Calgary police offer to remove records of some charged in 2002 Goliath’s Bathhouse raid

The Calgary Police Service is offering to expunge fingerprints and photographs of those who had their charges stayed or withdrawn 20 years after the Goliath’s Bathhouse raid.

CPS officers raided Goliath’s Bathhouse downtown on Dec. 12, 2002, and charged dozens of men for being patrons of a common bawdy house (brothel) under the Criminal Code of Canada. The owners of Goliath’s Bathhouse were also charged for keeping a common bawdy house under the Criminal Code, according to the Calgary Gay History Project.

Bathhouses are considered safe havens for LGBTQ2S+ people because they allow people, especially men who have sex with men, who may not be out to meet others and explore their sexuality. It often comes with a membership fee and is locked to maintain a degree of privacy.

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The Goliath’s Bathhouse raid further cemented distrust towards police in the LGBTQ2S+ community at a time when the service was trying to mend relationships with queer and trans Calgarians. Bathhouse raids were common in the 1980s, so the 2002 raid shocked and traumatized many LGBTQ2S+ Calgarians.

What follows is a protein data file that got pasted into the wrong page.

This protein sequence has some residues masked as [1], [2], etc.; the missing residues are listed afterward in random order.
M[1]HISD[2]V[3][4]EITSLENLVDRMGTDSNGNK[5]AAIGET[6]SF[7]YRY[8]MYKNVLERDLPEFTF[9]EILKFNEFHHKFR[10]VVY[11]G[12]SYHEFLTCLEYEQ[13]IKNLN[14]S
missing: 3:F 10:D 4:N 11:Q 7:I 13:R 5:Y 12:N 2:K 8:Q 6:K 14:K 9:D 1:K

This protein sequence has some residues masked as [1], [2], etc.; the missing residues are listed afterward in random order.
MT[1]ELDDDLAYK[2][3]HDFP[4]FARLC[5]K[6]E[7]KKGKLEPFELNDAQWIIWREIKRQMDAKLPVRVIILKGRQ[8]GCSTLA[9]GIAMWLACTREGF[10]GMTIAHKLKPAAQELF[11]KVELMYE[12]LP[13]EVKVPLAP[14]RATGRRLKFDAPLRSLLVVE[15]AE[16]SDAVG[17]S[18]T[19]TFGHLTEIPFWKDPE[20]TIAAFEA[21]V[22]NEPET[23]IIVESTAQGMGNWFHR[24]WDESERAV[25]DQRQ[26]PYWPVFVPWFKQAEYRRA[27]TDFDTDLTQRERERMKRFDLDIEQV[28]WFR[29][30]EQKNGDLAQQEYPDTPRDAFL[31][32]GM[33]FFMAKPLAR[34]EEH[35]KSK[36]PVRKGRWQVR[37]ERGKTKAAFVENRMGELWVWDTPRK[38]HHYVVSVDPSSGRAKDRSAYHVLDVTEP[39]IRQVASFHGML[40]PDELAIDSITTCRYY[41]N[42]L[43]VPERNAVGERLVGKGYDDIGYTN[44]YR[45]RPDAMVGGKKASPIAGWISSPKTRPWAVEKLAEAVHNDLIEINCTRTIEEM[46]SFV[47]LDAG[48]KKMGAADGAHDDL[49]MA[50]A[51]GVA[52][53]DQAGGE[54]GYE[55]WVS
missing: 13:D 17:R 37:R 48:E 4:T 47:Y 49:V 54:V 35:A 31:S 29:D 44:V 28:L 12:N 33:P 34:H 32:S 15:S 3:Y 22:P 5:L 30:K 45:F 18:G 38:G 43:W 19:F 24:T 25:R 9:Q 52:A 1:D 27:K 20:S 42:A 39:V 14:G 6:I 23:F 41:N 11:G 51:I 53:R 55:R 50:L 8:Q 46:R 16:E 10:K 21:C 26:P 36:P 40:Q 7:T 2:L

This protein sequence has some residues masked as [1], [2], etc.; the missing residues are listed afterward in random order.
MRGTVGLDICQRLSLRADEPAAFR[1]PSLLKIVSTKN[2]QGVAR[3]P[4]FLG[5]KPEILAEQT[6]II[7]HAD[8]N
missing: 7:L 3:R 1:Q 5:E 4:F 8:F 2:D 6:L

In a news release on Monday morning, CPS Chief Mark Neufeld said the service acknowledged the trauma the bathhouse raid caused. Neufeld also said the CPS is working towards reconciliation with Calgary’s LGBTQ2S+ community but said the service “stands by the investigation.”

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“Acknowledging the role our Service has played in causing trauma to Calgarians with diverse gender identities, gender expressions and sexual orientations is a way to demonstrate to the community that we have evolved as an organization and that we are listening to the concerns they have raised – even those concerns that are based on past experiences,” Neufeld said in a statement.

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“The goal of this acknowledgement is to share with the community that when we look back, there are things we would do differently if given the chance to do them again today.”

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Neufeld’s acknowledgement comes after former chief Roger Chaffin publicly apologized for the raid in 2018. The apology had an immense impact on Calgary’s LGBTQ2S+ community, but many say a lot of damage was done.

“While a legitimate and professional investigation, the Goliath’s Bathhouse case in 2002 was a flashpoint for many in the LGBTQ2S+ community and shaped the views of many in Calgary’s gender and sexually diverse community,” the CPS news release on Monday read.

“When we looked back at this event, it was clear that the Service would handle the same situation very differently today. The Service stands by the investigation, but would be far more engaged with the community to minimize the impacts if a similar investigation were conducted today.”

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